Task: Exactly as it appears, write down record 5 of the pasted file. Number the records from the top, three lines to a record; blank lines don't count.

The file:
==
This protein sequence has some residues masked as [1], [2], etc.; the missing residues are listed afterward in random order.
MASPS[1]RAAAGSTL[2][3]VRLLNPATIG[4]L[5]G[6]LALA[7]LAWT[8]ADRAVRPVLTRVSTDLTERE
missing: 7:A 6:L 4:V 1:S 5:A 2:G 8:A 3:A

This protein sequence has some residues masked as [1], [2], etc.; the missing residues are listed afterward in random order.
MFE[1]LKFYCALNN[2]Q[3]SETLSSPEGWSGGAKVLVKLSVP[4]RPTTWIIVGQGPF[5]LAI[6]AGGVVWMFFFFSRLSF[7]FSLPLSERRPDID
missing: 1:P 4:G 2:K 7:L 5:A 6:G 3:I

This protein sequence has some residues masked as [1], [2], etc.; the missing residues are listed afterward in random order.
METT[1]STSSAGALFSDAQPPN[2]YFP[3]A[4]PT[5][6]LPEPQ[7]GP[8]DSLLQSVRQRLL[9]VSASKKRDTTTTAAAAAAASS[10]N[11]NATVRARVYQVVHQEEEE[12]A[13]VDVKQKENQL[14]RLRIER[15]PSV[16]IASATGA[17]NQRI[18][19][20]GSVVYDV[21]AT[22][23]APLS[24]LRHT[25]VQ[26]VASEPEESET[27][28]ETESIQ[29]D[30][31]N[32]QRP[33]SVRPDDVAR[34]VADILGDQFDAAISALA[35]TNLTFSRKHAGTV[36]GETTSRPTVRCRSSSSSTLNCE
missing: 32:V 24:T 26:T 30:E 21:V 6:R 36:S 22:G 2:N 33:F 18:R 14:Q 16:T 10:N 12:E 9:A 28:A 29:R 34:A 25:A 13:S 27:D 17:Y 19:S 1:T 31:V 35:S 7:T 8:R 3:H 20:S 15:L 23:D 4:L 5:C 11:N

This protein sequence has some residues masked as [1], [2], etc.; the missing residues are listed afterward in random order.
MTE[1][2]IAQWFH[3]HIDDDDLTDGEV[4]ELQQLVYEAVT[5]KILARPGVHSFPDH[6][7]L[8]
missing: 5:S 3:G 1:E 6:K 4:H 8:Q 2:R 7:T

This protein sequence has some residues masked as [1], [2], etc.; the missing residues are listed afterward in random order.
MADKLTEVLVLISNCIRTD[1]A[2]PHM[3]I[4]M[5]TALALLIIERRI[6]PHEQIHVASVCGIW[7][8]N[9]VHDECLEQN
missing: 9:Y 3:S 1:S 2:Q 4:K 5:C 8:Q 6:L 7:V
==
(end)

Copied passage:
This protein sequence has some residues masked as [1], [2], etc.; the missing residues are listed afterward in random order.
MADKLTEVLVLISNCIRTD[1]A[2]PHM[3]I[4]M[5]TALALLIIERRI[6]PHEQIHVASVCGIW[7][8]N[9]VHDECLEQN
missing: 9:Y 3:S 1:S 2:Q 4:K 5:C 8:Q 6:L 7:V